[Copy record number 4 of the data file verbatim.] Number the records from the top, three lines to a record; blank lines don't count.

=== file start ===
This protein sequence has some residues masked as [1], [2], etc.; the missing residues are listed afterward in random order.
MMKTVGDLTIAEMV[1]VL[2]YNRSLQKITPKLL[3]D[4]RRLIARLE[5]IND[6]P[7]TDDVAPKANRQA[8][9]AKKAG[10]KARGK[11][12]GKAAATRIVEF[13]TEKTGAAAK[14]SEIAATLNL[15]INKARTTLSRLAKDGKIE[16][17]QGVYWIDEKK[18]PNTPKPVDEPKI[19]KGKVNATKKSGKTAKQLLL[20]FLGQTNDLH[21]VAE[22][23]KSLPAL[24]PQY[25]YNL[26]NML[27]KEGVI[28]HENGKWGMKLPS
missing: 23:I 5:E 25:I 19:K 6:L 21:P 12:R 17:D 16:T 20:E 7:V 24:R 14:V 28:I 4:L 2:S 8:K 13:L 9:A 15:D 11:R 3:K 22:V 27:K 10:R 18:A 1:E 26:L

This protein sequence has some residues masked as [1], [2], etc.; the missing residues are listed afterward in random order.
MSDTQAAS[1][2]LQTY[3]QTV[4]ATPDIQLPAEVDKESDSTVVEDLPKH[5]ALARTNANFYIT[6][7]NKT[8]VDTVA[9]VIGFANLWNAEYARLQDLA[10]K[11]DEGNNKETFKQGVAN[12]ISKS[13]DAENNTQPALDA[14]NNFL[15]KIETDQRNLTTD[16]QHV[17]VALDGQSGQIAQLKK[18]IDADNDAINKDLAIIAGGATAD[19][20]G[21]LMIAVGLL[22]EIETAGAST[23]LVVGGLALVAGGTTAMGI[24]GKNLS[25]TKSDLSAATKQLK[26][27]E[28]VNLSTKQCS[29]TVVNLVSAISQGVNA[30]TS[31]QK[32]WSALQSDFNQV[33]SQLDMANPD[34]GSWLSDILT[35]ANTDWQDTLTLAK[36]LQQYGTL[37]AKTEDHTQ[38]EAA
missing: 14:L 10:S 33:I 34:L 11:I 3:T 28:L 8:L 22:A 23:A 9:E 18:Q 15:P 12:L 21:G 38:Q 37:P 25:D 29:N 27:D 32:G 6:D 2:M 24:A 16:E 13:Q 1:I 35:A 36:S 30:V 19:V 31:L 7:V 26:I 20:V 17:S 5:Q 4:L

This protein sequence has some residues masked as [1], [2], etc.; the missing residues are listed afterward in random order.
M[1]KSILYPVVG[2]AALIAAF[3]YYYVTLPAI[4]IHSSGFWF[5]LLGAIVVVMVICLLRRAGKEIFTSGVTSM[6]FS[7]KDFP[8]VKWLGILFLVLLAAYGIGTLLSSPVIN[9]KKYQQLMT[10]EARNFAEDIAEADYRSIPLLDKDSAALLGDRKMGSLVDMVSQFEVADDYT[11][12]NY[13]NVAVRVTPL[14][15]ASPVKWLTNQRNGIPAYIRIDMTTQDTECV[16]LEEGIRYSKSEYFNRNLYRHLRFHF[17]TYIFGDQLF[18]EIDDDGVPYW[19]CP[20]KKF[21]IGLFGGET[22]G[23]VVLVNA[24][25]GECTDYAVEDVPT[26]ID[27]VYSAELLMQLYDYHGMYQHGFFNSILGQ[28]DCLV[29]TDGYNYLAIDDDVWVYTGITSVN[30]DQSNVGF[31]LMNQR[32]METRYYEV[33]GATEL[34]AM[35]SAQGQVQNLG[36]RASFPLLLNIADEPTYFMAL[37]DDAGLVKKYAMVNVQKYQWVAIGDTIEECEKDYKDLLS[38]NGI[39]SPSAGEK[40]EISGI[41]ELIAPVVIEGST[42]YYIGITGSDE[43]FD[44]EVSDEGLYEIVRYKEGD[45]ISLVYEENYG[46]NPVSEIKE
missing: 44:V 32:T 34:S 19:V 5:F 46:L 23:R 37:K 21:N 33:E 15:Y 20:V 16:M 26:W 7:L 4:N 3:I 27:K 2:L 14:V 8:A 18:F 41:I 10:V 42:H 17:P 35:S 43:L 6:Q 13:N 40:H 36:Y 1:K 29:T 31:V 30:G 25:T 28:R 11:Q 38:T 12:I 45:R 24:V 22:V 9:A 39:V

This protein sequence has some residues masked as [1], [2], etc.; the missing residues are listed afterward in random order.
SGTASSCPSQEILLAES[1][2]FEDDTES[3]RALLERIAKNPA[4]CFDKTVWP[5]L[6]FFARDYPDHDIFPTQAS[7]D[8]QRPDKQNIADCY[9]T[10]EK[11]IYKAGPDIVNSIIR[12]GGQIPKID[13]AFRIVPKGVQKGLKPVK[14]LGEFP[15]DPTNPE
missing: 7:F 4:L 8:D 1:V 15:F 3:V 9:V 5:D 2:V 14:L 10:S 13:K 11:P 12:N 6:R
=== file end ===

This protein sequence has some residues masked as [1], [2], etc.; the missing residues are listed afterward in random order.
SGTASSCPSQEILLAES[1][2]FEDDTES[3]RALLERIAKNPA[4]CFDKTVWP[5]L[6]FFARDYPDHDIFPTQAS[7]D[8]QRPDKQNIADCY[9]T[10]EK[11]IYKAGPDIVNSIIR[12]GGQIPKID[13]AFRIVPKGVQKGLKPVK[14]LGEFP[15]DPTNPE
missing: 7:F 4:L 8:D 1:V 15:F 3:V 9:V 5:D 2:V 14:L 10:S 13:K 11:P 12:N 6:R